Author Topic: An Adult Should Really Know This - Silly Things You've Had to Tell People  (Read 303747 times)

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MommyPenguin

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The "winner takes all" (or the few who make it to the top levels take all) aspect of competitive sports is one of the reasons why I dislike it. I can't watch it without thinking of all the young people who get told that you will make if you give it your all, gave it their all and just weren't the 0.5% who are able to make it pro. Some sports aren't as bad but others require 100% dedication from a very young age (gymnastics, for example) in a way that I think is harmful to them, whether or not they ever make it to national level. School is often neglected or there is little time for friendship, leisure or finding themselves as people, not just gymnasts. It requires that 12 year olds train while barely recovered from injuries.
My sister's best friend had a son who did gymnastics. When he was about 12, he decided that he didn't want to compete any more. For the next year, he slept about half the time, and then shot up nearly a foot. His doctor said that gymnasts aren't gymnasts because they're small, they're small because they're gymnasts. Fortunately for this boy, he quit early enough that his body could recover and reach its full genetic potential. You have to wonder how many of those little Olympians who start in childhood and compete hard during their teens, would have been tall adults if they'd chosen a different sport.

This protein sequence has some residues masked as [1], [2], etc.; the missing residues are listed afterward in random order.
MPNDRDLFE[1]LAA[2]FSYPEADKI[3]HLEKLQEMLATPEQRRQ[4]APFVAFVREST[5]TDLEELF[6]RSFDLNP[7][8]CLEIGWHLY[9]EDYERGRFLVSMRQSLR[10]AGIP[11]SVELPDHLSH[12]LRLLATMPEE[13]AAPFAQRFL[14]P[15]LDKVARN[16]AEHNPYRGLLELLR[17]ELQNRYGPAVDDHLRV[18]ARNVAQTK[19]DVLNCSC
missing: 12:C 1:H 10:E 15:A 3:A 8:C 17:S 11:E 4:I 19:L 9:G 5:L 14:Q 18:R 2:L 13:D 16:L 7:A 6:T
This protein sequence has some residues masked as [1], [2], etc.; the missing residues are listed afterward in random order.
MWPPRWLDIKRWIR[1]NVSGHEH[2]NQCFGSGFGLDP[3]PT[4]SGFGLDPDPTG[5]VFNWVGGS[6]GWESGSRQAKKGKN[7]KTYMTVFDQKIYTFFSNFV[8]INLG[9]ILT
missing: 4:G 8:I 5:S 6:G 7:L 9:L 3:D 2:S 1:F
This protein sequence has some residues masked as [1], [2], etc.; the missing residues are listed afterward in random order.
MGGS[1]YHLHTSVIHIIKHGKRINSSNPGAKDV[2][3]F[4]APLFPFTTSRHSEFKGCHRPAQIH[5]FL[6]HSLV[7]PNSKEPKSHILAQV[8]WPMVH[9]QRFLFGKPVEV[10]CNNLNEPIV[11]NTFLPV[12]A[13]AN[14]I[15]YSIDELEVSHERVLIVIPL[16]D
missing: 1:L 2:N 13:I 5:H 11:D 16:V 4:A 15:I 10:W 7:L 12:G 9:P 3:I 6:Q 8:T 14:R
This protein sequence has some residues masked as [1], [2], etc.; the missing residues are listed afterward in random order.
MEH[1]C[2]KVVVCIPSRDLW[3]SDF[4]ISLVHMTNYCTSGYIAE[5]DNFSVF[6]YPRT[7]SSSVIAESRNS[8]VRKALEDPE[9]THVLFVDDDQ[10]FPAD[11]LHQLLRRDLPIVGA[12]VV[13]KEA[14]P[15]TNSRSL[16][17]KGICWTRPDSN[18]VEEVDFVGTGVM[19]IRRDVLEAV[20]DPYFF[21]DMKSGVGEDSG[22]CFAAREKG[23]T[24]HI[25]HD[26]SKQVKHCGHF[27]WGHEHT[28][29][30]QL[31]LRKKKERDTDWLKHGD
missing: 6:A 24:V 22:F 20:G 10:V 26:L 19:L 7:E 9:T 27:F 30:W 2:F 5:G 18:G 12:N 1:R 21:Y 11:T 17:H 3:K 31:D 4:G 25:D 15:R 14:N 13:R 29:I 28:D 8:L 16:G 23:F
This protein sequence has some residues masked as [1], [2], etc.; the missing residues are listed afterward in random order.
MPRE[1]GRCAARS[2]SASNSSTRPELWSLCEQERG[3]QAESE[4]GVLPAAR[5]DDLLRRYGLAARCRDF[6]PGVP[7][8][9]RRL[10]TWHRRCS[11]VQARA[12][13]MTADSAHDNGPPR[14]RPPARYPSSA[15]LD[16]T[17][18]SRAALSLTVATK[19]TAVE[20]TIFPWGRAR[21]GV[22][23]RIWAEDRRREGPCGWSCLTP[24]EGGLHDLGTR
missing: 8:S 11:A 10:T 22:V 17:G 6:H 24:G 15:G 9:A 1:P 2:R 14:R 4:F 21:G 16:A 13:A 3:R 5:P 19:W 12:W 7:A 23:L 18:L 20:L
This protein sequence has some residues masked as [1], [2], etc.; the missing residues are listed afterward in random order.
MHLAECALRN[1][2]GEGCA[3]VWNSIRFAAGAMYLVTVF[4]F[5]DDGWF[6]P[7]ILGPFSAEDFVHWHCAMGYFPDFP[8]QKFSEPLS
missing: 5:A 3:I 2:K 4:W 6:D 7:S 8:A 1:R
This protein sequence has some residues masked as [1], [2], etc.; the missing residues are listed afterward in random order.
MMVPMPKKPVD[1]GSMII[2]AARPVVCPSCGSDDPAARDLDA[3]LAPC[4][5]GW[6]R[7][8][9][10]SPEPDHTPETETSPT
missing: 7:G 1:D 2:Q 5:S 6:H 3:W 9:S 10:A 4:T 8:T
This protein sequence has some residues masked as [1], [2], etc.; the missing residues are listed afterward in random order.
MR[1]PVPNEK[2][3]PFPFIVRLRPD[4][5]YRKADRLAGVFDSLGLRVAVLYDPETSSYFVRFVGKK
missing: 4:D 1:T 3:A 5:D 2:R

That's really interesting.  I wonder what it is about the training that keeps people small?

My brother and I were both on the small side when we were young children.  Always the front row in class pictures, that sort of thing.  Not usually the smallest person in class, but near it.  When he was in 9th grade, he joined the golf team and was the shortest boy on it.  He didn't have the arm length or power for good drives, but he was very, very talented at the short game (putting and other shorter shots, basically).  He had the precision down pat.  He took his 10th grade year off golf and played other sports, but decided to go back to golf in 11th grade.  Well, he'd shot up something like a foot, just like the gymnastics boy, and instead of being 5'2" and the shortest boy on the team, he was 6'0" and one of the taller ones.  He said it was like learning a whole new game, because he'd lost his "feel" with his added length.  He became a powerful driver, but it took him years to relearn the precision he'd had in the short game because he was getting used to how long his arms and legs were again!  I don't think in his case that the golf limited his size at all, though, it was just a teen boy growth spurt.  (Not really relevant, but I also ended up tall in the end--I never "shot up" suddenly, just kept growing when most girls stopped.)

drzim